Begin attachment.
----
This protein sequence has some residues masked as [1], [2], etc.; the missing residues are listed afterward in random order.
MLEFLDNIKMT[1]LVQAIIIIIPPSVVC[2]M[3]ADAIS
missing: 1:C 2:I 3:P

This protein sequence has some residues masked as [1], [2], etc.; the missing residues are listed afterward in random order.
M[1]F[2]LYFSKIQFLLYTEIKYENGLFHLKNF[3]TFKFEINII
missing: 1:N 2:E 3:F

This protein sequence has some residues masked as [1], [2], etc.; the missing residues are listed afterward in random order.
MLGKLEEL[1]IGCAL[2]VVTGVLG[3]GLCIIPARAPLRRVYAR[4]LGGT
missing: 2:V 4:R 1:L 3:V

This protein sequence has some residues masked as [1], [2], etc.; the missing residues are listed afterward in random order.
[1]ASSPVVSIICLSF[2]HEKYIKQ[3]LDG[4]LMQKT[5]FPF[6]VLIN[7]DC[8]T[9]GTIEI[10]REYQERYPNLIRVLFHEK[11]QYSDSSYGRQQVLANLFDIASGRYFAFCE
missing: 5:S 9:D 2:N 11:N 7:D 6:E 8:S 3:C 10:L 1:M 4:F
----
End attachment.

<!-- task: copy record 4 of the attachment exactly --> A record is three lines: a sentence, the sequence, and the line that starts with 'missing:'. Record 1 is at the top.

This protein sequence has some residues masked as [1], [2], etc.; the missing residues are listed afterward in random order.
[1]ASSPVVSIICLSF[2]HEKYIKQ[3]LDG[4]LMQKT[5]FPF[6]VLIN[7]DC[8]T[9]GTIEI[10]REYQERYPNLIRVLFHEK[11]QYSDSSYGRQQVLANLFDIASGRYFAFCE
missing: 5:S 9:D 2:N 11:N 7:D 6:E 8:S 3:C 10:L 1:M 4:F